Chris Sainty

A technical blog covering full-stack web development.

twitter | github | stackoverflow

Tutorial: Nancy + MongoDb + AppHarbor

Time for a quick tutorial on how to get a site up and running on AppHarbor using Nancy and MongoDb.

First up you are going to need Git installed. On windows my preference for Git is this kit It installs everything you need and gives you a nice GUI to work with plus some basic integrations with Visual Studio.

(Just in case you have missed the craze that is Git, it is a version control system. A very good one. Go learn about it)

Next you will need NuGet.

(In case you missed nuget, it is a package manager for .NET development. Use it to maintain third party libraries you are using in your applications)

Finally, you are also going to need an account at AppHarbor.

(In case you have missed AppHarbor, it is a new form of hosting for web applications. You push your code to their server, they build it, run your unit tests and then deploy it. From there you can scale the application and install add-ons etc.)

The end result of this tutorial is the app hosted on AppHarbor here which is a basic message posting app that I have used before when playing around with Nancy. It super simple and boils down to two api methods with a page to interact with them.

All the code is on GitHub here

Setting up AppHarbor

We are going to start with AppHarbor, once you have an account set up, go to the Applications page and create a new application.


This will give you the URL for your git repository where we will later be pushing the code. So keep this page open or the URL handy.


Down the bottom of this page is an Add-ons section. Hit “View Available Add-ons”

As you can see there are quite a few, since we are using Mongo here, Click through to MongoHQ.

MongoHQ are a hosted MongoDb provider, they are partnered up with AppHarbor so that it is a single click install to create an instance on their servers for your AppHarbor site. Even better, the build process on AppHarbor will perform a replacement on your web.config file to insert the correct URL to the instance. So you can have a development/testing server configured locally and when you push to the server it will switch to the production server for you!

Add the free sandbox MongoDb instance to your site.


You should be sent back to the application page with a message saying your instance is configured. Now if you click through to the “Variables” tab you can see a MONGOHQ_URL variable. Any values set up in this tab will be added/replaced in the AppSettings section of your web.config file at build time.

We are going to break with convention here a little. Normally you do not need to know the value of that key since it is the production server. But to save us setting up test/dev MongoDb instance on our own machines, we are going to point at it for development as well. There is some CSS on the page that truncates the value, but if you view source and search for mongodb:// you can get the full value.


It includes your username, password and database name. So don’t go sharing this value, and if you are pushing your code to the public, make sure you remove it first, like I have.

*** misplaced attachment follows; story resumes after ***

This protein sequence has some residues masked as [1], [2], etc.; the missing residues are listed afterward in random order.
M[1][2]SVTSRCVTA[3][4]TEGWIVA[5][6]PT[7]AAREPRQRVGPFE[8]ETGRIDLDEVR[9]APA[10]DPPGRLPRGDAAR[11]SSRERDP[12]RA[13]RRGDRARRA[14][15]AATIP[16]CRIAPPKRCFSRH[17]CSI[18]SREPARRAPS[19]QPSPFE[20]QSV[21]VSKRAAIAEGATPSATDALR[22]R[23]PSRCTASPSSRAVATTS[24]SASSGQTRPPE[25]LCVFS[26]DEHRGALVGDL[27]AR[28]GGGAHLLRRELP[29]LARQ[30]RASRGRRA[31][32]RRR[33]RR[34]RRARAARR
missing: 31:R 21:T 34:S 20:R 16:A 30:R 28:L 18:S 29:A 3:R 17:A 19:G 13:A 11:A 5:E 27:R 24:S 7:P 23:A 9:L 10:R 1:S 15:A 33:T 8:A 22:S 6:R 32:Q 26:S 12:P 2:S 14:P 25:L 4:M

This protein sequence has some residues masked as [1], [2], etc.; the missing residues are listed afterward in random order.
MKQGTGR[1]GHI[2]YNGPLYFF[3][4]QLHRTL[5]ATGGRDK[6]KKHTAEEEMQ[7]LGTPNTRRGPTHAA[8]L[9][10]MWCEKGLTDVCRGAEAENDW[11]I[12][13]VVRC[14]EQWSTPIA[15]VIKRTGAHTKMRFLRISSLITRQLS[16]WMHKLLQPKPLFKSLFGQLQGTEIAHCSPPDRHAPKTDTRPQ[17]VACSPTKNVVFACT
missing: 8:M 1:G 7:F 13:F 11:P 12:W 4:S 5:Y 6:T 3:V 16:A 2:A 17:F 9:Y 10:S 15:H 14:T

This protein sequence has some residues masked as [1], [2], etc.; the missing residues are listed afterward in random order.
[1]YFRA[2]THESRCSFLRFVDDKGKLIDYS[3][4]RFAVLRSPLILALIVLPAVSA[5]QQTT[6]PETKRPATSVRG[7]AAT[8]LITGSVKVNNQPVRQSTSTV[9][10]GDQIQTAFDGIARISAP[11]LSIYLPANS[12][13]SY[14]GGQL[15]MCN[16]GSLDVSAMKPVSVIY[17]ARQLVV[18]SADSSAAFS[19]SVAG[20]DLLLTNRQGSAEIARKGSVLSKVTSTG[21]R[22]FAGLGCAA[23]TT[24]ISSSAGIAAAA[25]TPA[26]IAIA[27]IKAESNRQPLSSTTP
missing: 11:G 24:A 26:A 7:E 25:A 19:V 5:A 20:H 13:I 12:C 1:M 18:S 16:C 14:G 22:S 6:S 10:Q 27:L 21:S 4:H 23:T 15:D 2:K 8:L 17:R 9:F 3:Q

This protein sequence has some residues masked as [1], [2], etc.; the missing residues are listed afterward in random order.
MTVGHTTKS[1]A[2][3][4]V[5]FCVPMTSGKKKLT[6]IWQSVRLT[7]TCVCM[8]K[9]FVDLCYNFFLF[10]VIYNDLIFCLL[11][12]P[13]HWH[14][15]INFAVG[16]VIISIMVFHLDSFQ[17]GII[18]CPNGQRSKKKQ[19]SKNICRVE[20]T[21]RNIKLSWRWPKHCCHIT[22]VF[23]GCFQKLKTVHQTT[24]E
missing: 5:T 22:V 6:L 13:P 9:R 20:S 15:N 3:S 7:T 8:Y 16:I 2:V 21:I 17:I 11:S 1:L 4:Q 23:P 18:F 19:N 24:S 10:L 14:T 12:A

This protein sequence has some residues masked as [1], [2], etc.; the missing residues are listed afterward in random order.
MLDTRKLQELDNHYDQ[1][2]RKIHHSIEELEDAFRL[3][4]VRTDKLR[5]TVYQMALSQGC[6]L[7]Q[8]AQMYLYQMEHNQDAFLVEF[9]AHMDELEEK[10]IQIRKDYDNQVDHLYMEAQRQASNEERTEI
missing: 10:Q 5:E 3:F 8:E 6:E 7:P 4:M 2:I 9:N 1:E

Keep that value at hand, it’s time to jump into Visual Studio.

Building our App

Create a new ASP.NET Empty Web Application.


Fire up NuGet, either the GUI from right clicking the references folder in your project and choosing Manage NuGet Packages, or from the command line.

Install the following packages by searching for them and hitting the install button


One more thing with NuGet, we are going to need to jump into the NuGet “Package Manager Console” from the Tools menu | Library Package Manager sub-menu


Once the console loads type enable-packagerestore and hit enter.

This command was added by the nugetpowertools and adds a build step into your project file that ensures all the nuget dependencies have been downloaded. This is very useful since you are not going to be uploading a compiled application to AppHarbor, you are sending up your source which is built on their servers. So you have to give them the dependencies some way, and the alternative is to commit them all to your git repository. Doing this bloats your repository for no good reason. Trust me, this step is worth doing on every project you use NuGet for.

Once that completes you can close the package manager console.

Now open you your web.config file and add an AppSetting of MONGOHQ_URL with the value you grabbed from AppHarbor.


Just to stress this point one more time, normally you are going to have a dev/test server. You would be putting it’s URL in here and letting AppHarbor override it with the production URL when you publish.

Now on to some code, to start with add a Models folder with a single Message.cs class.

using MongoDB.Bson.Serialization.Attributes;
using MongoDB.Bson.Serialization.IdGenerators;

namespace NancyMongo.Models
    public class Message
        [BsonId(IdGenerator = typeof(StringObjectIdGenerator))]
        public string Id { get; set; }

        public string Content { get; set; }

Note the Attribute on the Id field, this tells the MongoDb driver which field is the id and how to generate an id for that field. There are many different options for id generation, we are using one of the string methods.

Now we are going to need a bootstrapper CustomBootstrapper.cs to configure Nancy and our Dependency Injection.

using System.Configuration;
using System.Linq;
using MongoDB.Driver;
using Nancy;
using Nancy.Conventions;
using NancyMongo.Models;
using TinyIoC;

namespace NancyMongo
    public class CustomBootstrapper : DefaultNancyBootstrapper
        protected override void ConfigureConventions(NancyConventions nancyConventions) {

        protected override void ConfigureApplicationContainer(TinyIoCContainer container) {
            var connString = ConfigurationManager.AppSettings["MONGOHQ_URL"];
            var databaseName = connString.Split('/').Last();
            var server = MongoServer.Create(connString);
            var database = server.GetDatabase(databaseName);

            if (!database.CollectionExists("Messages"))


Bootstrappers are the starting point for all Nancy sites that do a bit more than Hello World.